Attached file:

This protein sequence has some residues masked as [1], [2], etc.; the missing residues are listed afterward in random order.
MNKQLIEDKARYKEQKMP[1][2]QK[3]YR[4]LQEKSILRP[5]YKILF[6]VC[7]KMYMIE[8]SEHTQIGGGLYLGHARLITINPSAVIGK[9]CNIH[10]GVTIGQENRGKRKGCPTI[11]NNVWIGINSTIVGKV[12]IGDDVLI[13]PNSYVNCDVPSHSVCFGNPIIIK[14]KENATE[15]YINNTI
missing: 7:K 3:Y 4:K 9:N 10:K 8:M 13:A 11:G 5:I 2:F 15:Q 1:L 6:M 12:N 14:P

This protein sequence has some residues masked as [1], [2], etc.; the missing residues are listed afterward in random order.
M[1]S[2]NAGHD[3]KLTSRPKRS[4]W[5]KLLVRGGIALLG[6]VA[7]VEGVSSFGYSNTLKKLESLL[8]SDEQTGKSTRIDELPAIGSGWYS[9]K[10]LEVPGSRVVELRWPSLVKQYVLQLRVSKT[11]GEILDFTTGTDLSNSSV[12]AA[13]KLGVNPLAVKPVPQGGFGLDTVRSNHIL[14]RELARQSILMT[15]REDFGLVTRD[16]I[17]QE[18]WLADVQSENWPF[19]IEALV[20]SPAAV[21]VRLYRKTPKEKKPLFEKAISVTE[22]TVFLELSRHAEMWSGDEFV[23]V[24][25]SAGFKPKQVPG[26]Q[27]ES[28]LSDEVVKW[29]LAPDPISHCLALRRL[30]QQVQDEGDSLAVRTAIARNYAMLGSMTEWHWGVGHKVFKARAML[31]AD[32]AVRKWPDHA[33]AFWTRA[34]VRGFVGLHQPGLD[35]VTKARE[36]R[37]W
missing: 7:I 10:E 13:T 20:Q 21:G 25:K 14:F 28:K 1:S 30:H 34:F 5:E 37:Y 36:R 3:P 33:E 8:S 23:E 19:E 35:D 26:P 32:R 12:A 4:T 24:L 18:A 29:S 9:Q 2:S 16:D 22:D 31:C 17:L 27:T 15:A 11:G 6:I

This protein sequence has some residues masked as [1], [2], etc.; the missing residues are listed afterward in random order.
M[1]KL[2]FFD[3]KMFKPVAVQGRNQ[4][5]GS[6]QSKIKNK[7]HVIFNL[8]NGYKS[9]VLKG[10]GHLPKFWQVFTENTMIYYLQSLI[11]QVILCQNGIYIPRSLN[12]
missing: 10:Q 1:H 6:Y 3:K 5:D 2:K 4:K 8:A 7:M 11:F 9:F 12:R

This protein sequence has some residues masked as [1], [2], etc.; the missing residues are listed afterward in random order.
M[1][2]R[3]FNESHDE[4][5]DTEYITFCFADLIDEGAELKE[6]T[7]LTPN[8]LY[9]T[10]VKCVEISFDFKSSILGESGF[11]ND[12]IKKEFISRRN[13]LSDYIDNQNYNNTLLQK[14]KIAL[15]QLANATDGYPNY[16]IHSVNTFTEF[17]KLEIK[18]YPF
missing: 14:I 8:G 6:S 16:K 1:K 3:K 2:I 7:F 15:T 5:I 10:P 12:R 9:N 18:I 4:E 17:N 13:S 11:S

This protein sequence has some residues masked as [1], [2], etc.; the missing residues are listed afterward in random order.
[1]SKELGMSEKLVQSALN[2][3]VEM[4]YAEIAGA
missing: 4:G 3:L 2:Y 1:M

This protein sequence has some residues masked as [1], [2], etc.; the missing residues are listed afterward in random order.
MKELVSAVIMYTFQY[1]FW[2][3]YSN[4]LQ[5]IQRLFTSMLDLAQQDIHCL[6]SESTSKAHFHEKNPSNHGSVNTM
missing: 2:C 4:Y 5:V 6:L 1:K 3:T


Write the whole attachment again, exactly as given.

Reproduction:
This protein sequence has some residues masked as [1], [2], etc.; the missing residues are listed afterward in random order.
MNKQLIEDKARYKEQKMP[1][2]QK[3]YR[4]LQEKSILRP[5]YKILF[6]VC[7]KMYMIE[8]SEHTQIGGGLYLGHARLITINPSAVIGK[9]CNIH[10]GVTIGQENRGKRKGCPTI[11]NNVWIGINSTIVGKV[12]IGDDVLI[13]PNSYVNCDVPSHSVCFGNPIIIK[14]KENATE[15]YINNTI
missing: 7:K 3:Y 4:K 9:N 10:K 8:M 13:A 11:G 5:I 2:F 15:Q 1:L 6:M 12:N 14:P

This protein sequence has some residues masked as [1], [2], etc.; the missing residues are listed afterward in random order.
M[1]S[2]NAGHD[3]KLTSRPKRS[4]W[5]KLLVRGGIALLG[6]VA[7]VEGVSSFGYSNTLKKLESLL[8]SDEQTGKSTRIDELPAIGSGWYS[9]K[10]LEVPGSRVVELRWPSLVKQYVLQLRVSKT[11]GEILDFTTGTDLSNSSV[12]AA[13]KLGVNPLAVKPVPQGGFGLDTVRSNHIL[14]RELARQSILMT[15]REDFGLVTRD[16]I[17]QE[18]WLADVQSENWPF[19]IEALV[20]SPAAV[21]VRLYRKTPKEKKPLFEKAISVTE[22]TVFLELSRHAEMWSGDEFV[23]V[24][25]SAGFKPKQVPG[26]Q[27]ES[28]LSDEVVKW[29]LAPDPISHCLALRRL[30]QQVQDEGDSLAVRTAIARNYAMLGSMTEWHWGVGHKVFKARAML[31]AD[32]AVRKWPDHA[33]AFWTRA[34]VRGFVGLHQPGLD[35]VTKARE[36]R[37]W
missing: 7:I 10:E 13:T 20:Q 21:G 25:K 14:F 28:K 1:S 30:H 34:F 5:E 37:Y 36:R 3:P 33:E 8:S 23:E 19:E 35:D 26:P 32:R 12:A 4:T 24:L 18:A 29:S 9:Q 2:S 16:D 22:D 31:C 17:L 27:T 15:A 11:G 6:I

This protein sequence has some residues masked as [1], [2], etc.; the missing residues are listed afterward in random order.
M[1]KL[2]FFD[3]KMFKPVAVQGRNQ[4][5]GS[6]QSKIKNK[7]HVIFNL[8]NGYKS[9]VLKG[10]GHLPKFWQVFTENTMIYYLQSLI[11]QVILCQNGIYIPRSLN[12]
missing: 10:Q 1:H 6:Y 3:K 5:D 2:K 4:K 8:A 7:M 11:F 9:F 12:R

This protein sequence has some residues masked as [1], [2], etc.; the missing residues are listed afterward in random order.
M[1][2]R[3]FNESHDE[4][5]DTEYITFCFADLIDEGAELKE[6]T[7]LTPN[8]LY[9]T[10]VKCVEISFDFKSSILGESGF[11]ND[12]IKKEFISRRN[13]LSDYIDNQNYNNTLLQK[14]KIAL[15]QLANATDGYPNY[16]IHSVNTFTEF[17]KLEIK[18]YPF
missing: 14:I 8:G 6:S 16:K 1:K 3:K 2:I 7:F 15:T 5:I 10:P 12:R 9:N 18:I 4:E 17:N 13:S 11:S

This protein sequence has some residues masked as [1], [2], etc.; the missing residues are listed afterward in random order.
[1]SKELGMSEKLVQSALN[2][3]VEM[4]YAEIAGA
missing: 4:G 3:L 2:Y 1:M

This protein sequence has some residues masked as [1], [2], etc.; the missing residues are listed afterward in random order.
MKELVSAVIMYTFQY[1]FW[2][3]YSN[4]LQ[5]IQRLFTSMLDLAQQDIHCL[6]SESTSKAHFHEKNPSNHGSVNTM
missing: 2:C 4:Y 5:V 6:L 1:K 3:T